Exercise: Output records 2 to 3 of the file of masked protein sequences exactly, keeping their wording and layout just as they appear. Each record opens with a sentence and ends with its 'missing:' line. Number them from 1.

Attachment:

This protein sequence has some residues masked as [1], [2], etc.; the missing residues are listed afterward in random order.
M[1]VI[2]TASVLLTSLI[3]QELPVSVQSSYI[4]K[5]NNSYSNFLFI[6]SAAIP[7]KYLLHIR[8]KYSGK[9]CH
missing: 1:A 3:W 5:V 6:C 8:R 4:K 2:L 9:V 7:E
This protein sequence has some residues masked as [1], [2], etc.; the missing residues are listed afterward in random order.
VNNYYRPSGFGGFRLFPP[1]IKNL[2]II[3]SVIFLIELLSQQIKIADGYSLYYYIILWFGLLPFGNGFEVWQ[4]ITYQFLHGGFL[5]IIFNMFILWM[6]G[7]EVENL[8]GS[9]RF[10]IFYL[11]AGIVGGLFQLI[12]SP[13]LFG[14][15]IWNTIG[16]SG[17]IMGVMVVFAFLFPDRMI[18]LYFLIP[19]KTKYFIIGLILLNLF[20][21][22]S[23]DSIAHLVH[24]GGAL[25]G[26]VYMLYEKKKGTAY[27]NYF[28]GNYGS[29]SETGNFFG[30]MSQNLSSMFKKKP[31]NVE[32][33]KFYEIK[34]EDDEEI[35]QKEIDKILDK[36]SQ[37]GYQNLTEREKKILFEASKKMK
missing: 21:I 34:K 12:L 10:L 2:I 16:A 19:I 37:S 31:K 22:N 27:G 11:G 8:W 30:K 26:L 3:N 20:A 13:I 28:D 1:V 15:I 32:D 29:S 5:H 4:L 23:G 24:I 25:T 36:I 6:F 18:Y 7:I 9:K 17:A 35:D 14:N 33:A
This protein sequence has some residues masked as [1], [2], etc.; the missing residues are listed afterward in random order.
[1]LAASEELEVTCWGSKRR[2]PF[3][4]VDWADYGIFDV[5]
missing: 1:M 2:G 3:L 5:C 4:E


This protein sequence has some residues masked as [1], [2], etc.; the missing residues are listed afterward in random order.
VNNYYRPSGFGGFRLFPP[1]IKNL[2]II[3]SVIFLIELLSQQIKIADGYSLYYYIILWFGLLPFGNGFEVWQ[4]ITYQFLHGGFL[5]IIFNMFILWM[6]G[7]EVENL[8]GS[9]RF[10]IFYL[11]AGIVGGLFQLI[12]SP[13]LFG[14][15]IWNTIG[16]SG[17]IMGVMVVFAFLFPDRMI[18]LYFLIP[19]KTKYFIIGLILLNLF[20][21][22]S[23]DSIAHLVH[24]GGAL[25]G[26]VYMLYEKKKGTAY[27]NYF[28]GNYGS[29]SETGNFFG[30]MSQNLSSMFKKKP[31]NVE[32][33]KFYEIK[34]EDDEEI[35]QKEIDKILDK[36]SQ[37]GYQNLTEREKKILFEASKKMK
missing: 21:I 34:K 12:L 10:L 2:I 16:A 19:I 37:S 31:K 22:N 27:G 11:G 8:W 30:K 26:L 3:N 20:A 13:I 28:D 1:V 15:I 32:D 29:S 5:H 4:L 23:G 24:I 25:T 36:I 6:F 18:Y 7:I 9:K 17:A 35:D 14:N 33:A
This protein sequence has some residues masked as [1], [2], etc.; the missing residues are listed afterward in random order.
[1]LAASEELEVTCWGSKRR[2]PF[3][4]VDWADYGIFDV[5]
missing: 1:M 2:G 3:L 5:C 4:E